Planning

The Plan is your tool for identifying, communicating, and achieving your goals. It helps keep you and your support system on the same page to identify your vision, goals, and steps and to keep track of your progress. Remember, this is your plan. Be an advocate for yourself.

7 Steps to starting a plan

  1. Get a Blank Plan.
  2. Know Yourself.
    • Use your life skills assessment and any other tool you may have to know your strengths and needs.
  3. Get a Team Together.
    • Get at least one supportive person to help you develop your plan. Foster parents, staff, caseworkers, teachers, family, and friends can all help you plan your next steps.
  4. Write Down Your Vision.
    • Where do you see yourself going? Who do you want to become? That’s your vision. Write it down.
  5. Write Down Your Goals and Steps.
    • What needs to happen to achieve your Vision? What are your main goals? Pick your strongest Key Element and start there. Write your goal at the top of the page. Now list any steps you can think of that will help you meet that goal.
  6. Share Your Plan.
    • Identify people you know who can assist you in completing steps. Write names or titles next to your steps. Share your plan with them. Let them know you could use their help on this.
  7. Work Your Plan.
    • A plan is not a plan unless you use it. Each day, look at your plan and decide if there’s something you can do today. Update your plan weekly and share it with your team monthly. As stuff gets done, fill in the End Date. Now you can show judges, caseworkers, family, and anyone else what you’ve done. Reward yourself for completing steps and achieving your goals.

Workers: View the guide to planning.

Strengths

What are you best at? What helps you get things done? What do people say your best features are? These are your strengths. They are personal qualities, skills, knowledge, and abilities that make you great.

Examples: I am a trustworthy friend. I am a fast runner. I know a lot about science. I have a good sense of humor. I work very hard. I know how to fix a car. I can save money well. I have strong morals.

If you’re having trouble identifying your strengths, an assessment can help. Most everything you said “Yes” to on your life skills assessment is a strength.

Needs

In what areas do you need extra support? What is most important thing you want to have or know to be successful? With this, meeting goals would be easy. These are your needs. They are the areas you want to improve, the knowledge you want to have, and the resources necessary for you to meet your goals.

Examples: I struggle in math, I need a tutor. My neighborhood is sketchy, I need a safer place to live. I can’t get to work, I need a car. This tastes bad, I need cooking skills. I don’t have a birth certificate, I need a birth certificate.

If you don’t know your needs, an assessment can help. Many of the things you said “No” to on your life skills assessment are needs. The “My Services Report” section also is a good way to identify things you need.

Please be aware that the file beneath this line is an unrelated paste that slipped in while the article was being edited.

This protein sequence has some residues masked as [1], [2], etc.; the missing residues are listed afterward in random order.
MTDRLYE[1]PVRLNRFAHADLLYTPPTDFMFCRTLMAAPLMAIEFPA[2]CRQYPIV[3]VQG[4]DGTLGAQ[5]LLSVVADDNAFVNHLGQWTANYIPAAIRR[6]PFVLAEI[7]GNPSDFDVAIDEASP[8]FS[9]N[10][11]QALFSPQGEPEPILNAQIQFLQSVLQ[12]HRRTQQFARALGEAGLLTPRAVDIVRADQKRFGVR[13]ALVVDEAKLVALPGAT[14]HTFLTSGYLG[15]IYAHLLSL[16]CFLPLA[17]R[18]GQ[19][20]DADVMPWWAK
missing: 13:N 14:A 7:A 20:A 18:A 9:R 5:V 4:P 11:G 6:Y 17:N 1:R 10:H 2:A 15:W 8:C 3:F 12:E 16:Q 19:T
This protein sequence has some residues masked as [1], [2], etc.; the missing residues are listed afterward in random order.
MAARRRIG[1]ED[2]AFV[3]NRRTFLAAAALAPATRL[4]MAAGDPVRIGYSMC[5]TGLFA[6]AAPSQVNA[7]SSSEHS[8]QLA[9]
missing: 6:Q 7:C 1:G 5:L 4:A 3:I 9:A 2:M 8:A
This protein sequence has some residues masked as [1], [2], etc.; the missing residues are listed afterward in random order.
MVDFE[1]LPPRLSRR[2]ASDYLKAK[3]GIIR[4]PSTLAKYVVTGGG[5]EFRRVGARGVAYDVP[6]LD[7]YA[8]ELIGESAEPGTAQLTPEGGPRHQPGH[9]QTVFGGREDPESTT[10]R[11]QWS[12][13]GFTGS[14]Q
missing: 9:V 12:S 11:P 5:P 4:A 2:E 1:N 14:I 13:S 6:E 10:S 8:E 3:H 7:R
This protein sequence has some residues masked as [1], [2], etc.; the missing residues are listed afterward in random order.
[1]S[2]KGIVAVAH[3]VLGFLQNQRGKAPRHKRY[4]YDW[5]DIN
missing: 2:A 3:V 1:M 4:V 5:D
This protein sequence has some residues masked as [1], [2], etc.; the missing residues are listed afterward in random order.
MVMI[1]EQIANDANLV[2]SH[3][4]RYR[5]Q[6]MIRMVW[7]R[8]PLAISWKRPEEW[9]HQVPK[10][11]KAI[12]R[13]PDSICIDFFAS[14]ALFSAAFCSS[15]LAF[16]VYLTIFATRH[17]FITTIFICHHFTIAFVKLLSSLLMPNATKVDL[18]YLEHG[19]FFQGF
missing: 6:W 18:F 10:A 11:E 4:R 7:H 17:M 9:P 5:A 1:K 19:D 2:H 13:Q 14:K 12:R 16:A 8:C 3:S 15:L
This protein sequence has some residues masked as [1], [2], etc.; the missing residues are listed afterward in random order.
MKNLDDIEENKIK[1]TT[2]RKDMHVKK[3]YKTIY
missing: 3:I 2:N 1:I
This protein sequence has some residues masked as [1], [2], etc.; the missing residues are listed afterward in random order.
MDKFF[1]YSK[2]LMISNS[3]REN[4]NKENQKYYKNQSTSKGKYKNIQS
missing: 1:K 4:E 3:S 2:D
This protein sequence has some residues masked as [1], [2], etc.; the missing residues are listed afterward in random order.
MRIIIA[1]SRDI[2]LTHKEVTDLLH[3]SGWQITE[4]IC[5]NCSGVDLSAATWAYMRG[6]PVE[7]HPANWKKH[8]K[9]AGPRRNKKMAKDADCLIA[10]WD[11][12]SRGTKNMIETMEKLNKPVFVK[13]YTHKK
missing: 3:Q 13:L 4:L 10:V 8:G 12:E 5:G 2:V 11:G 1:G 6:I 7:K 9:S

Foster Parents

Foster parents are a possible permanent connection. They should be helping you work an IL Plan.

Example: At 23 during the holidays I'll stay overnight with my foster parents.

Vision

A vision statement is a simple sentence or short paragraph that states where you think you’ll be in the future. It’s your big picture. Think about your future self and describe it. At this point it’s all about hopes and dreams.

Example: At 21 I’ll be married, have a full time job in health care, own a nice house, drive a fast car, and have a dog named Spike.

Goals

A goal is something you want to achieve, accomplish, or obtain. There are lots of tips for goal-setting. Here are five to remember using the acronym “SMART.”

  • S: Specific (not vague or general)
  • M: Measurable (so you can tell if you are making progress)
  • A: Attainable (something you can realistically get done)
  • R: Rewarding (important to you, will better your life)
  • T: Timely (you have a deadline and can check it of the list when it’s done)

*Doran, G.T. (1981)

Examples: Earn a college degree. Obtain my essential documents. Live in an affordable, safe, and stable home. Attend monthly visits with my counselor for one year.

Steps

Steps are goals broken into bite sized pieces. What actions can you take to meet your goal? What can you do today, or this week? You’re basically creating a to-do list. Daily actions and behaviors are going to be the secret to achieving goals.

Examples: Request IL Funds for a bike. Complete a job application. Google “How to become an auto mechanic.” Ask my caseworker if they have my birth certificate. Call my brother on his birthday.

If you are having trouble identifying steps, try brainstorming. Get a big piece of paper and write down everything that comes to mind related to your goal. There are no wrong answers! See if you can group anything together and turn it into a step.

Share Your Plan

It’s really important your team knows your plan. Your worker is supposed to keep it on file. Your judge is interested in good stuff you’re doing. Your placement provider (foster parent, group home) needs to know what you want in life and they can all probably help.

There are a few ways to share your plan with your team. If it’s on paper, make a copy and hand it to them. If it’s a PDF file, email it to them.

Share your progress and any changes to your plan. Make sure everyone gets an update each month.